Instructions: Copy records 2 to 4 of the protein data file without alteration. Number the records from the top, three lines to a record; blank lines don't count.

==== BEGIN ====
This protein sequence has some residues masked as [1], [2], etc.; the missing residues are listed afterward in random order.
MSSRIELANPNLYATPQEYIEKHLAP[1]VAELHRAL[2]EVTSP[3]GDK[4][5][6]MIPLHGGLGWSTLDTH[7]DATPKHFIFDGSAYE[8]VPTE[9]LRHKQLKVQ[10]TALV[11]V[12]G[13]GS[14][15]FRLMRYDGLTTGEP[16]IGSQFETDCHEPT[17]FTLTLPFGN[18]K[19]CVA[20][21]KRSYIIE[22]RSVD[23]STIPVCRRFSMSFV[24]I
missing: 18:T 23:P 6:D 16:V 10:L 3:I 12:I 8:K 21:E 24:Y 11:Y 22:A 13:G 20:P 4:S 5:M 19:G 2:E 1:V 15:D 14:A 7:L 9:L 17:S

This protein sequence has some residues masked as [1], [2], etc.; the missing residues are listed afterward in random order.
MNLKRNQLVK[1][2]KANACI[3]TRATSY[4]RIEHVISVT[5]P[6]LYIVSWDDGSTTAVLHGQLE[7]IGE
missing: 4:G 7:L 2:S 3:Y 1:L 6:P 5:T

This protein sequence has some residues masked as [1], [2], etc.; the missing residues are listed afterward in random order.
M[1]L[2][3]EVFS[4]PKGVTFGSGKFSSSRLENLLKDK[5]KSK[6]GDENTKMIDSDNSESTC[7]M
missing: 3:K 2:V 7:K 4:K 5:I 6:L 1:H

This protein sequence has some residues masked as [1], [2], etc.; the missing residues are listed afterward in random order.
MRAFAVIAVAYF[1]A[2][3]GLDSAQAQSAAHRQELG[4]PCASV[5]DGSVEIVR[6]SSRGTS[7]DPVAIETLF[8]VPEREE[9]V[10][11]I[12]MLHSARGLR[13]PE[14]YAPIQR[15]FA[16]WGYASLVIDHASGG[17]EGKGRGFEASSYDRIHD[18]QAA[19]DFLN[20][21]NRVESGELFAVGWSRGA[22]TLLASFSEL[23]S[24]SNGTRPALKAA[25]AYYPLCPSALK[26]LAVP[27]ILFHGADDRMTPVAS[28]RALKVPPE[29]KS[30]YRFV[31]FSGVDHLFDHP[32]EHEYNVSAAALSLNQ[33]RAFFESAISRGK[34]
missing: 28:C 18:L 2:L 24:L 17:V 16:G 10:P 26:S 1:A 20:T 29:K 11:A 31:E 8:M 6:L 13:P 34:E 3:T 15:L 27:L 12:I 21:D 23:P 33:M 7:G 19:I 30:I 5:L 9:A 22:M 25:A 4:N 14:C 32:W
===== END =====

This protein sequence has some residues masked as [1], [2], etc.; the missing residues are listed afterward in random order.
MNLKRNQLVK[1][2]KANACI[3]TRATSY[4]RIEHVISVT[5]P[6]LYIVSWDDGSTTAVLHGQLE[7]IGE
missing: 4:G 7:L 2:S 3:Y 1:L 6:P 5:T

This protein sequence has some residues masked as [1], [2], etc.; the missing residues are listed afterward in random order.
M[1]L[2][3]EVFS[4]PKGVTFGSGKFSSSRLENLLKDK[5]KSK[6]GDENTKMIDSDNSESTC[7]M
missing: 3:K 2:V 7:K 4:K 5:I 6:L 1:H

This protein sequence has some residues masked as [1], [2], etc.; the missing residues are listed afterward in random order.
MRAFAVIAVAYF[1]A[2][3]GLDSAQAQSAAHRQELG[4]PCASV[5]DGSVEIVR[6]SSRGTS[7]DPVAIETLF[8]VPEREE[9]V[10][11]I[12]MLHSARGLR[13]PE[14]YAPIQR[15]FA[16]WGYASLVIDHASGG[17]EGKGRGFEASSYDRIHD[18]QAA[19]DFLN[20][21]NRVESGELFAVGWSRGA[22]TLLASFSEL[23]S[24]SNGTRPALKAA[25]AYYPLCPSALK[26]LAVP[27]ILFHGADDRMTPVAS[28]RALKVPPE[29]KS[30]YRFV[31]FSGVDHLFDHP[32]EHEYNVSAAALSLNQ[33]RAFFESAISRGK[34]
missing: 28:C 18:L 2:L 24:L 17:V 16:G 10:P 26:S 1:A 20:T 29:K 11:A 31:E 8:M 6:L 13:P 34:E 3:T 15:L 27:L 12:I 21:D 23:P 33:M 7:G 19:I 30:I 5:L 9:A 22:M 25:A 4:N 14:C 32:W